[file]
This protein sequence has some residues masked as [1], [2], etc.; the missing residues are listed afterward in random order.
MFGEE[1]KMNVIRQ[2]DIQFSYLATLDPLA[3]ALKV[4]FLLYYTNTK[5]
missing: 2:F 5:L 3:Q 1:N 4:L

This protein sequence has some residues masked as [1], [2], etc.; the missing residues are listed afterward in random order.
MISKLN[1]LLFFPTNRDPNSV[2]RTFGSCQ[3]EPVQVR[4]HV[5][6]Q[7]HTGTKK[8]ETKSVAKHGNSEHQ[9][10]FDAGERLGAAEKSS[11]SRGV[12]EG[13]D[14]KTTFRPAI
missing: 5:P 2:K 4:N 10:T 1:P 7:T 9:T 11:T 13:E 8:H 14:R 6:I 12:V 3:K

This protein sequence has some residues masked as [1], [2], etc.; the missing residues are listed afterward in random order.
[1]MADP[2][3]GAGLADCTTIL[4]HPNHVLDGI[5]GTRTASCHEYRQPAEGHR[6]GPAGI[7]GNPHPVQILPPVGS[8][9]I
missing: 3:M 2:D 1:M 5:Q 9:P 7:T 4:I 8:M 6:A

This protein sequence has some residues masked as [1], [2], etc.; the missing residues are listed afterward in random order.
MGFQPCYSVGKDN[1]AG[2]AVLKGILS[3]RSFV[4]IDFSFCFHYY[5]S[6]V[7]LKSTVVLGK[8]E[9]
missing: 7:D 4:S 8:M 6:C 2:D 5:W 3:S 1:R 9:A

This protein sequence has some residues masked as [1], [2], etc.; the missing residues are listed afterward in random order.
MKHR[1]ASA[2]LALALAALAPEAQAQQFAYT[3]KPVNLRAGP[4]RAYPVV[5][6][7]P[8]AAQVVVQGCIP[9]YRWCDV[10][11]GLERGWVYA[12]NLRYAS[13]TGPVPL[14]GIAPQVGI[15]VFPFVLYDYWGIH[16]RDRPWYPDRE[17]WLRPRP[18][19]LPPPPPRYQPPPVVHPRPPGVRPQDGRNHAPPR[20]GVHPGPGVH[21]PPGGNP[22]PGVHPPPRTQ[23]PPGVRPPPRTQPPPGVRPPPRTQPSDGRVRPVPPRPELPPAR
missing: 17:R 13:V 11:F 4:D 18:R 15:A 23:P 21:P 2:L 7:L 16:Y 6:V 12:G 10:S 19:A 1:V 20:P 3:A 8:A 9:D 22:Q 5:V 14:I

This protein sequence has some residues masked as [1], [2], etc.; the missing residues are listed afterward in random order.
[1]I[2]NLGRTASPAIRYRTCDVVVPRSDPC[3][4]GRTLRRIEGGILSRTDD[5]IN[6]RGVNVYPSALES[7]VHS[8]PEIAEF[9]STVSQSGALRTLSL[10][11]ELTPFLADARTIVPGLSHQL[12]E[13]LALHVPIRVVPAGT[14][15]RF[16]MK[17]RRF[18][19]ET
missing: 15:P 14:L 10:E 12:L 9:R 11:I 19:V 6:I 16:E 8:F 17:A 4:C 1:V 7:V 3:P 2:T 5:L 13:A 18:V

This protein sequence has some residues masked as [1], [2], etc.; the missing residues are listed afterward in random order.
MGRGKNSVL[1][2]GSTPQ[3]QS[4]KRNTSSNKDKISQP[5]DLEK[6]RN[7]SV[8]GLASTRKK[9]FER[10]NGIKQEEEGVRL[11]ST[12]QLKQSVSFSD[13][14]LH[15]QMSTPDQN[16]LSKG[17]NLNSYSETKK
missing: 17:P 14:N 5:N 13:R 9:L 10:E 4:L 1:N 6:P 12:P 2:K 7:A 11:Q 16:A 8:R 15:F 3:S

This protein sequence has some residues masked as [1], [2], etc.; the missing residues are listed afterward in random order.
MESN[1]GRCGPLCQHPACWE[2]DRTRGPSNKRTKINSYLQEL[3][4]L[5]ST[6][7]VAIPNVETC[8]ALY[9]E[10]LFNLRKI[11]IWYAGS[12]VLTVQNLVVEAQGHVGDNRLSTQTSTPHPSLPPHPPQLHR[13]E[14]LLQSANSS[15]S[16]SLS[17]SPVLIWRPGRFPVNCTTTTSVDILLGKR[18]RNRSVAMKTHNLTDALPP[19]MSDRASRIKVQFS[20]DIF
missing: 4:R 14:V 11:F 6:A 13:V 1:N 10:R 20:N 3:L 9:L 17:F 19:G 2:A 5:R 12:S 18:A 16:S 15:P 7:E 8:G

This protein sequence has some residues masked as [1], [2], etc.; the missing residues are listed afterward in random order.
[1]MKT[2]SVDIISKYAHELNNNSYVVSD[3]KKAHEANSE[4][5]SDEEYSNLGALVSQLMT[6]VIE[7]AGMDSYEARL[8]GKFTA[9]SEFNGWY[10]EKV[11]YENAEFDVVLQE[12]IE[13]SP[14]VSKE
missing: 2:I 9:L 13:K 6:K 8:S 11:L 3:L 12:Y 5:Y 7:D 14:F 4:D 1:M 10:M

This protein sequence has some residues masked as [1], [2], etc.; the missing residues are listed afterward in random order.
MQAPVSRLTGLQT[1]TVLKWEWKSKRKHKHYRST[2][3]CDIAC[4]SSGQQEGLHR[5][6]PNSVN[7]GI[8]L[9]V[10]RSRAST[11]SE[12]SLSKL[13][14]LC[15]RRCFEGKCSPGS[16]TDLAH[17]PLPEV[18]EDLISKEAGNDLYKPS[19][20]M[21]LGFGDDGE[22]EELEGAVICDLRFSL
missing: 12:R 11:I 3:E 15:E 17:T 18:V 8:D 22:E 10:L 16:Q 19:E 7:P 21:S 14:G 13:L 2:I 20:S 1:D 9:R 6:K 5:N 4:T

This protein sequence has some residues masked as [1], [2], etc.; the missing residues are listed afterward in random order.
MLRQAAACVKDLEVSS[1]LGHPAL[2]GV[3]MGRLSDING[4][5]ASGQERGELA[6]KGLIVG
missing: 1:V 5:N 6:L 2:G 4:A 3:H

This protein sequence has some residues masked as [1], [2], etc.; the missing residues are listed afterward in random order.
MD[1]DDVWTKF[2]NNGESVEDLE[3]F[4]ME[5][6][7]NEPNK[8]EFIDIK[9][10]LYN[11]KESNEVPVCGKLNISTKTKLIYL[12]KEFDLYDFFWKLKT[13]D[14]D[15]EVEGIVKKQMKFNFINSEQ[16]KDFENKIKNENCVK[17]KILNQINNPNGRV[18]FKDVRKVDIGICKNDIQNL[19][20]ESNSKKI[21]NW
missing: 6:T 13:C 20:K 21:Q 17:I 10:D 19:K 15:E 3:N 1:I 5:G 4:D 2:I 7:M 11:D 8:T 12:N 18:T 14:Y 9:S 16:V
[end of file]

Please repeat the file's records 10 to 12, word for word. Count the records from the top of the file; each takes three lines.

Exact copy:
This protein sequence has some residues masked as [1], [2], etc.; the missing residues are listed afterward in random order.
MQAPVSRLTGLQT[1]TVLKWEWKSKRKHKHYRST[2][3]CDIAC[4]SSGQQEGLHR[5][6]PNSVN[7]GI[8]L[9]V[10]RSRAST[11]SE[12]SLSKL[13][14]LC[15]RRCFEGKCSPGS[16]TDLAH[17]PLPEV[18]EDLISKEAGNDLYKPS[19][20]M[21]LGFGDDGE[22]EELEGAVICDLRFSL
missing: 12:R 11:I 3:E 15:E 17:T 18:V 8:D 22:E 10:L 16:Q 19:E 7:P 21:S 14:G 13:L 2:I 20:S 1:D 9:R 6:K 5:N 4:T

This protein sequence has some residues masked as [1], [2], etc.; the missing residues are listed afterward in random order.
MLRQAAACVKDLEVSS[1]LGHPAL[2]GV[3]MGRLSDING[4][5]ASGQERGELA[6]KGLIVG
missing: 1:V 5:N 6:L 2:G 4:A 3:H

This protein sequence has some residues masked as [1], [2], etc.; the missing residues are listed afterward in random order.
MD[1]DDVWTKF[2]NNGESVEDLE[3]F[4]ME[5][6][7]NEPNK[8]EFIDIK[9][10]LYN[11]KESNEVPVCGKLNISTKTKLIYL[12]KEFDLYDFFWKLKT[13]D[14]D[15]EVEGIVKKQMKFNFINSEQ[16]KDFENKIKNENCVK[17]KILNQINNPNGRV[18]FKDVRKVDIGICKNDIQNL[19][20]ESNSKKI[21]NW
missing: 6:T 13:C 20:K 21:Q 17:I 10:D 19:K 15:E 3:N 1:I 5:G 4:D 2:I 7:M 11:D 8:T 12:N 18:T 14:Y 9:S 16:V